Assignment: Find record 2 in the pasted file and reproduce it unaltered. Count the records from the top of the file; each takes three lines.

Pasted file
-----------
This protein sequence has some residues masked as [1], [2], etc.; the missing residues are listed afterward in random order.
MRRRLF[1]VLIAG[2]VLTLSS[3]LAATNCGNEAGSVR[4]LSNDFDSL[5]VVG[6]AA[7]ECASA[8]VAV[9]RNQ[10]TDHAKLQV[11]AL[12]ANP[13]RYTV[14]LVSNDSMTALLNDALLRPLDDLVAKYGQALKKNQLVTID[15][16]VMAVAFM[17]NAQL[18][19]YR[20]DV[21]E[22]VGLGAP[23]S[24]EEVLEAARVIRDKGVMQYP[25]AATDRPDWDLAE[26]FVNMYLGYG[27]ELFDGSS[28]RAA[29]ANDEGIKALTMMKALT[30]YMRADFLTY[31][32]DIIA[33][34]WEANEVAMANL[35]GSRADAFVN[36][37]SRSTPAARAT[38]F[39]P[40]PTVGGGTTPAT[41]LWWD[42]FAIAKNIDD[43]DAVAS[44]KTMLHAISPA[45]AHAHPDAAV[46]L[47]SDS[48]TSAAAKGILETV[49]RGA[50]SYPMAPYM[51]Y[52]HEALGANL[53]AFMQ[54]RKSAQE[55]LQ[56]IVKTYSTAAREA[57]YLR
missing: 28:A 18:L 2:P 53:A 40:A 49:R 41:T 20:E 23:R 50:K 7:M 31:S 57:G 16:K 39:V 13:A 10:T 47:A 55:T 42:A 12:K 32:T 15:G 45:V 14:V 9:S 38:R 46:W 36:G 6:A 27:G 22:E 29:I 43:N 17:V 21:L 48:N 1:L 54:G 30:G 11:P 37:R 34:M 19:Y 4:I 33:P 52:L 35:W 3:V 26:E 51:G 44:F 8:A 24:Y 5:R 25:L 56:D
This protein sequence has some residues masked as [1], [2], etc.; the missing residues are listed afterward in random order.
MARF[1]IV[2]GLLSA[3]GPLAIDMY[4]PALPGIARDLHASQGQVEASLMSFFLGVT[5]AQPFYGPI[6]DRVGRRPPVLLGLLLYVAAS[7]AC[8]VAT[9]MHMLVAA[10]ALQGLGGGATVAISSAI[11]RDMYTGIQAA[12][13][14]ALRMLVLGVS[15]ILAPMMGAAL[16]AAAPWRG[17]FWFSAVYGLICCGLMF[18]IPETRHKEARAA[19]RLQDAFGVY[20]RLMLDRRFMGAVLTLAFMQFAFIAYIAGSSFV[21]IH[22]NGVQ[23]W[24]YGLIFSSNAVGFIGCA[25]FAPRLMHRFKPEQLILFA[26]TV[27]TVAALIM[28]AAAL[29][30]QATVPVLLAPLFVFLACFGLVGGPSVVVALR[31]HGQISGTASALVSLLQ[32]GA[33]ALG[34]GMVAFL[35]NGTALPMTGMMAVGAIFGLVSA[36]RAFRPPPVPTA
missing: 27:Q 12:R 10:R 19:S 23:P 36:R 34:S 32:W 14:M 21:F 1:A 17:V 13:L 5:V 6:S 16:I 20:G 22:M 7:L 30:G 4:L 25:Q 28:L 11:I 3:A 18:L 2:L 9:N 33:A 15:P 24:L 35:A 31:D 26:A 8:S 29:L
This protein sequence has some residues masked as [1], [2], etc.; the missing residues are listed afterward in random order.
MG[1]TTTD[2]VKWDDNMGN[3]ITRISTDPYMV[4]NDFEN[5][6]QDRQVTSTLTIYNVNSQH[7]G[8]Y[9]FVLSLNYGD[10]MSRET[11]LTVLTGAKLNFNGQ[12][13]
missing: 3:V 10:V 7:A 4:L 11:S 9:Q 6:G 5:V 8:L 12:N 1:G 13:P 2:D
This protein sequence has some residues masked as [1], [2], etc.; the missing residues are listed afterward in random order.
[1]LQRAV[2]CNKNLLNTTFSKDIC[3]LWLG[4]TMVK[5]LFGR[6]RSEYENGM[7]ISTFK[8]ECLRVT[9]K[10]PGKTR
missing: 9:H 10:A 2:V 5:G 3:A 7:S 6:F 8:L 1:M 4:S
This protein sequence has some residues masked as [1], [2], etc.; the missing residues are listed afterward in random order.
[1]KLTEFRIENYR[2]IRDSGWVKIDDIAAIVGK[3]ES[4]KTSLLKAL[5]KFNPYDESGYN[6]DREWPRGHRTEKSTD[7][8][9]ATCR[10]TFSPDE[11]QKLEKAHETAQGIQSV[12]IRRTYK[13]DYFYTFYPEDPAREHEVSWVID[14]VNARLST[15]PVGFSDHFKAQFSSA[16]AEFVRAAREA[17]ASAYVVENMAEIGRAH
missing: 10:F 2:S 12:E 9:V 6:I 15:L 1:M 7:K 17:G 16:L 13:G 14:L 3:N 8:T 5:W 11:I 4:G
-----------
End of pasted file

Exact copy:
This protein sequence has some residues masked as [1], [2], etc.; the missing residues are listed afterward in random order.
MARF[1]IV[2]GLLSA[3]GPLAIDMY[4]PALPGIARDLHASQGQVEASLMSFFLGVT[5]AQPFYGPI[6]DRVGRRPPVLLGLLLYVAAS[7]AC[8]VAT[9]MHMLVAA[10]ALQGLGGGATVAISSAI[11]RDMYTGIQAA[12][13][14]ALRMLVLGVS[15]ILAPMMGAAL[16]AAAPWRG[17]FWFSAVYGLICCGLMF[18]IPETRHKEARAA[19]RLQDAFGVY[20]RLMLDRRFMGAVLTLAFMQFAFIAYIAGSSFV[21]IH[22]NGVQ[23]W[24]YGLIFSSNAVGFIGCA[25]FAPRLMHRFKPEQLILFA[26]TV[27]TVAALIM[28]AAAL[29][30]QATVPVLLAPLFVFLACFGLVGGPSVVVALR[31]HGQISGTASALVSLLQ[32]GA[33]ALG[34]GMVAFL[35]NGTALPMTGMMAVGAIFGLVSA[36]RAFRPPPVPTA
missing: 27:Q 12:R 10:R 19:S 23:P 36:R 34:S 32:W 14:M 21:F 1:A 17:V 13:L 5:V 6:S 16:I 20:G 22:M 7:L 30:G 4:L 25:Q 28:L 11:I 3:A 18:L 2:L 9:N 33:A 15:P 24:L 35:A 31:D 26:A 8:S 29:L